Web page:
John PAT Twenty Twenty Home Office Boeing Dickens Lockheed Airbus Delhi JOE Amsterdam
Will My Supply Chain Survive COVID-19?

Aviation Week's Check 6 Podcast

05:56 min | 1 year ago

Will My Supply Chain Survive COVID-19?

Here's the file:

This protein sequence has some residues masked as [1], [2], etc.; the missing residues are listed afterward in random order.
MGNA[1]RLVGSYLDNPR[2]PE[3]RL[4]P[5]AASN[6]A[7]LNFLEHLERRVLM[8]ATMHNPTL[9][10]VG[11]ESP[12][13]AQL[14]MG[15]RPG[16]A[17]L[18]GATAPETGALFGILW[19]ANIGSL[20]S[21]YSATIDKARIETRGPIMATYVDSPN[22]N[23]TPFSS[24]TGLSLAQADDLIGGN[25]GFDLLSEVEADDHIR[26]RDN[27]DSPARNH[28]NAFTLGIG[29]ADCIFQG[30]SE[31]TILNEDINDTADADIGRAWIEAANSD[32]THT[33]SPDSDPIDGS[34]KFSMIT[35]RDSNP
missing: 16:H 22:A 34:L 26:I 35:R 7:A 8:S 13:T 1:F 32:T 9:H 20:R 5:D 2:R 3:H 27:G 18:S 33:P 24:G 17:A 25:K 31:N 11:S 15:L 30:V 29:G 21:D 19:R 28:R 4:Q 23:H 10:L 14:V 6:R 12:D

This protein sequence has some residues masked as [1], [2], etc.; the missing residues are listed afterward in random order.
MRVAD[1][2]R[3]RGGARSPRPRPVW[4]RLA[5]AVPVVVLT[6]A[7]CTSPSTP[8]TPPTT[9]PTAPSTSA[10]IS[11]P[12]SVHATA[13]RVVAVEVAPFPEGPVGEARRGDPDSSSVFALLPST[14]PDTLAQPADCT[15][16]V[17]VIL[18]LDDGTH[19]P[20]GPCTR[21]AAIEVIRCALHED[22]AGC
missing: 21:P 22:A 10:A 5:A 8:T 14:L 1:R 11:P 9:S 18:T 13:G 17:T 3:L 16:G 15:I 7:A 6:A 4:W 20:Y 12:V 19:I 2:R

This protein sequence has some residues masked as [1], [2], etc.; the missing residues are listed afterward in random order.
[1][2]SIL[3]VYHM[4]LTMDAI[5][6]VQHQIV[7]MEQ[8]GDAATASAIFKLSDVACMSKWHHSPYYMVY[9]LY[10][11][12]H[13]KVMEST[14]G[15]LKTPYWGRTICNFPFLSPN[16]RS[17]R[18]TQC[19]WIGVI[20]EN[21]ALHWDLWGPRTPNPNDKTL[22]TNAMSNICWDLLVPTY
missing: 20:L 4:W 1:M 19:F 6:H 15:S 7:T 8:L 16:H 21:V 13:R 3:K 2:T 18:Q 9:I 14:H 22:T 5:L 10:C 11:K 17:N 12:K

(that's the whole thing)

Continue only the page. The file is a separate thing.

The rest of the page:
"The commercial aerospace supply chain is writing. The sudden collapse, the spring passenger air travel after the outbreak of the latest novel Corona Virus and it's cove in Nineteen, disease has upended fortunes in the airliner manufacturing industry. That matters because commercial aerospace is responsible for about three quarters of the whole aerospace and defense sectors business activity. Cash is king right now throughout the supply chain and companies are struggling to have enough liquidity, according to what several advisors and analysts tell aviation week. while. Liquidity is more of a function of the wider economic downturn inside aerospace. There are even bigger challenges. Where production rates were once being pushed higher now a Williams are slashing them cascading pressure down the supply chain. At the L. A. M. in the top tier level. It has probably never been more important to have insight into your supply chain. Joining me to talk about that need, and what to do about it are John Schmidt? The Global Andy Lead at Accenture and Joyce Klein. Accenture leader in applied intelligence in the North American amd practice John Joyce. Welcome back. Thanks might go good to be back so John let me start with you. It seems obvious that OEM's and tier ones want insight into their suppliers. But while that was always true, I used to be about making sure that there were no bottlenecks that slowed or stop record high production now things chain what of new conditions that demand and customers pay better attention to their supply chain. Might go and in many ways the aerospace industry you know has a clear split between the companies that are working in the Corso world, and does indefens- you in the commercial. As you say, you know the concern used to be, we have a supply constrained world with very predictable demand, right always pushing for more trying take need those increased rates pushed by Boeing and. and Airbus and in the current world that's changed dramatically to being more of a supply volatile with unpredictable demand in the defense and space side of things you know things have largely remained in a predictable demand with an increased supply chain volatility, so by just keep looking at those things, predictability and the the constraint or volatility the spy chain. That's where the primary differences. And Commercial. We know that demand is going to be directly related to the bounce back of commercial air travel and the relative rates airlines choose to bring back stored aircraft versus take more efficient models on order from the OEM's causing more volatility in and demand, variability and defense. It's a bit different again. Demand Israel remained and the supply chains been impacted by Kobe in some cases they're tier one two or three companies, who source both commercial and defense or trying to generate cash to cover expenses and other cases, local Cobra outbreaks, and our common actions are impacting the spires ability to deliver on schedule, known both cases, aerospace and defense companies need. To deal with all totally like never before whether commercial or defense. So Joyce. Last time John and I talked here on Chuck six with. He kind of gave me the peak and do some new technology you all were working on. It's a new capability to peer into the supply chain including using an algorithm approach that allows more predictive insight, potentially even the ability to hotspot. What factories might be in trouble in the future? Can you tell us a little bit about what accenture is working on? And how does this work? Yes, absolutely Michael Accenture? We've been working with our clients in the supply chain area for many years using analytics and machine learning. In fact, if you go back to last year's pariser show in our accenture shall a. we had a digital showcase. Demo that focused on intelligence supply chain, and what this demo is a together machine, learning and artificial intelligence, and we used I at supply chain Europe e data to really understand delivery delays identify missing parts. We also looked at the opportunity for Automation Muller. Doing now is we're bringing together? All Lot of data sets and we're using artificial intelligence to help companies deal with the increase in volatility manage. Manage uncertainty and really get at supplier resiliency. That's really the core of what our solution is all about now so for North, America a and D client what we've done is we've taken and artificial intelligence engine that uses the supplier Jadot and what we're trying to do. We're actually working to predict the number of days late or a particular part, and we're doing that by bringing together a supplier. Number roaches order number eleven worry day in quantity, combination you all that information, Heather actually identify the number of as laid the opulent part is going to be and so by knowing the number of days way them. What were able to do is fight and determine. Do I have enough inventory? As coverage or that? Particular part is ultimately if I Joan I need to make additional decisions around production, and so what? We've been able to do with our solution. Experience up to ten percent improvement apart availability production. And we're also able to change the role of the delivery service analyst. Previous lanes individuals really operating. All here. Allergy by getting parts then wall really. Burning that role inches, someone that now uses ena an ai a better and improve sagem around artists that are going to chase I which parts are actually GonNa come in on Hind. So is a big ship in